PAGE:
Clear free advice for a Black Friday

Nov 10th '16

  This is an excerpt from the Committee of Advertising Practice (CAP) website

Free advice on getting your savings claims right

Advertising your Black Friday promotions is the perfect way to encourage consumers to make the most of the bargains you are offering. Make sure your customers aren’t disappointed by ensuring that savings claims are accurate, that all relevant information is included in the ad, and that “everything” really does mean everything.

Whilst most in-store material is not covered by the CAP Code, promotional marketing which offers savings on a temporary basis is. So whether you advertise your promotions in broadcast media, non-broadcast media or in-store, the advice below will help you make sure that you don’t mislead consumers.

“Great savings today only!”

Savings claims, such as “60% off”, “up to 70% off”, or “was £100 now £80”, must not mislead by being inaccurate or exaggerating the savings that can be made.

Where ads quote an RRP, this must not significantly differ from the price at which the product is generally sold across the market – any savings claims against an RRP have to be based on the price that the customer would generally have to pay. An ad which stated “50% off…RRP £1276.17 £638.09 Save £638.08” was found to be misleading because the advertiser could not show that the product was generally sold at the RRP.

If ads display a “was” price to demonstrate the savings which can be made, it must represent the genuine ‘normal’ selling price. This should usually be the price at which the product was available for a reasonable time before the reduction. In addition it should not generally be available at the reduced price for longer than the “was” price.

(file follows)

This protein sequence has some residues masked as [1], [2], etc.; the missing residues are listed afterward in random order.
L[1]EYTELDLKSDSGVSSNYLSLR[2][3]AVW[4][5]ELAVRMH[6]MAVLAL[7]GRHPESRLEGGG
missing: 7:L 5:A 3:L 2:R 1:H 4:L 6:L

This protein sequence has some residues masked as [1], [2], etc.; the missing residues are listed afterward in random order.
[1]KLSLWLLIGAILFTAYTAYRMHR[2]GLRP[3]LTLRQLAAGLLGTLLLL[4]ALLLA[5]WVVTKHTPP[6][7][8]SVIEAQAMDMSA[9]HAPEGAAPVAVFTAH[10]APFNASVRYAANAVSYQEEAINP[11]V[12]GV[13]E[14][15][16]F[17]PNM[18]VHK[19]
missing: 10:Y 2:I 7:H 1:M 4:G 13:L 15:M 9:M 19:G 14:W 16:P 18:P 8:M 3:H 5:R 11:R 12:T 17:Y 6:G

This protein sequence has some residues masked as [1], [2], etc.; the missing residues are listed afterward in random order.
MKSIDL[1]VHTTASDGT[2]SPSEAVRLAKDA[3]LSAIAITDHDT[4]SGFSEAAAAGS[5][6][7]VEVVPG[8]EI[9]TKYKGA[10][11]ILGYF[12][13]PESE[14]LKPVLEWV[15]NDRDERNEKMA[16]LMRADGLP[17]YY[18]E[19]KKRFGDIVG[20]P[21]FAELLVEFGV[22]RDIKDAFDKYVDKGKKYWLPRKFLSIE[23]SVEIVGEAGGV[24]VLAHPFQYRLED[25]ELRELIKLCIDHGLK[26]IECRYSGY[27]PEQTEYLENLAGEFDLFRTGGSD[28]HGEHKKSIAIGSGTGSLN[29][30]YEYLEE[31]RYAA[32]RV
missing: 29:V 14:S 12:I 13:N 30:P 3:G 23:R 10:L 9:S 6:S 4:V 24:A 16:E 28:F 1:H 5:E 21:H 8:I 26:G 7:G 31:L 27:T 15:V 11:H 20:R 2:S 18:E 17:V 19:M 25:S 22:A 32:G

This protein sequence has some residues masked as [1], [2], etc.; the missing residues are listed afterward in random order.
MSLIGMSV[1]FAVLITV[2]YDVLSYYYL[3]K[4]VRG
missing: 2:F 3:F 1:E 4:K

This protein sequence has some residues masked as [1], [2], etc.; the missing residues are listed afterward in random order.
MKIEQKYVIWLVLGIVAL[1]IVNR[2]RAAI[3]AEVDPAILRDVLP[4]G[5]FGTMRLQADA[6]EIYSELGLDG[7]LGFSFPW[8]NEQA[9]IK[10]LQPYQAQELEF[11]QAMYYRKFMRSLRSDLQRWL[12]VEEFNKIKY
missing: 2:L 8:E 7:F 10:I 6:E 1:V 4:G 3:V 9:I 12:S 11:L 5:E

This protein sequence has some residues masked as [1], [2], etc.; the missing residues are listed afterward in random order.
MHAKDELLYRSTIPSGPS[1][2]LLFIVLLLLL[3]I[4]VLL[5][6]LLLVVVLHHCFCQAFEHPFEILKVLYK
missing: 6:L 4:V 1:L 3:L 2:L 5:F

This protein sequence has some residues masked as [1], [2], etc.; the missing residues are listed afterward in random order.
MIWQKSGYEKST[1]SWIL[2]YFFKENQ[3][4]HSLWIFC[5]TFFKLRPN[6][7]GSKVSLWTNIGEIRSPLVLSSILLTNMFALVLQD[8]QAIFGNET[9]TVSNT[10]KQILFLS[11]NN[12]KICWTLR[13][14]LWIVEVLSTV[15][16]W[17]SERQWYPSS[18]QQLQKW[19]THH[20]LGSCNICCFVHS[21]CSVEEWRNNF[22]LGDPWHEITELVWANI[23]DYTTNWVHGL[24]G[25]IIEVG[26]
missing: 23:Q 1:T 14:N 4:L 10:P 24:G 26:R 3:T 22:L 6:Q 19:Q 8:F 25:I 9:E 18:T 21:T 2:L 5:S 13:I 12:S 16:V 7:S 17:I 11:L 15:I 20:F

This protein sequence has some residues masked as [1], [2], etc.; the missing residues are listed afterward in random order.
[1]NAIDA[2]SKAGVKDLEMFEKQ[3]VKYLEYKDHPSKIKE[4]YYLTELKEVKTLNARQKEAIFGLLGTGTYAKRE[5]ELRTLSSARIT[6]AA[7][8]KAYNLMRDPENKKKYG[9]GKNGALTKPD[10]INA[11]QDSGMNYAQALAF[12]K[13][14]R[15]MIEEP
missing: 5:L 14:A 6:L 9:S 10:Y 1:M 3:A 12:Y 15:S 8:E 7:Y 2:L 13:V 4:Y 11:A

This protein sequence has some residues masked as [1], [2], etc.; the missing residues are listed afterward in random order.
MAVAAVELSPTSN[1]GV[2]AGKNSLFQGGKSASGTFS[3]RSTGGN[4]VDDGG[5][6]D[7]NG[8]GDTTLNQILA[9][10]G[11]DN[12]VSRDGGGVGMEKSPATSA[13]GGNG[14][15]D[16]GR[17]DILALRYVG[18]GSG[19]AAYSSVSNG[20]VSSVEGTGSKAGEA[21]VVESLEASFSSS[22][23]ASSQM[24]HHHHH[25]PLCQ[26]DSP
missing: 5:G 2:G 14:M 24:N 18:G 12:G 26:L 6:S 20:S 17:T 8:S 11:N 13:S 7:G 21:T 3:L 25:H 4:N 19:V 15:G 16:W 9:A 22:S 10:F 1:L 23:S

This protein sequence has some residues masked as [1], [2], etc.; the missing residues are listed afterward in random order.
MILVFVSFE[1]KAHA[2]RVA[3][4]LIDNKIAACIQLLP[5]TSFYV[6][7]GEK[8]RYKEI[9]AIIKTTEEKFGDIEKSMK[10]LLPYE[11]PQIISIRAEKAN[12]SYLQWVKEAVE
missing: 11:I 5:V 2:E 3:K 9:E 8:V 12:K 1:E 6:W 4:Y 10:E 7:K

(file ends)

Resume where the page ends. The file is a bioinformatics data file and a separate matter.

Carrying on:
When using “up to”, at least 10% of products should be available with the maximum saving. If a store advertises “up to 30% off all sofas”, at least 10% of those sofas should be available with 30% off.

“25% off everything” (well, not everything)

Consumers will understand the use of “everything” or “all” in ads to really mean everything or all. If certain restrictions or exclusions apply, the use of these words is likely to mislead. Even if any exclusions are listed in the terms and conditions, this will contradict the headline claim, rather than clarifying it.  An ad which stated “BUY 1 GET 1 HALF PRICE ON EVERYTHING! … Mix and Match across ALL categories” broke the rules because exclusions applied.

“See terms and conditions”

Ensure that any information which may affect a consumer’s understanding of the promotion, including any significant conditions, is included in the ad and that it is clearly presented to the consumer before they make a transactional decision.

Source: CAP website.

If you are unsure how your activities fit within the rules mentioned within this article, please take advantage of our Advert Review service.

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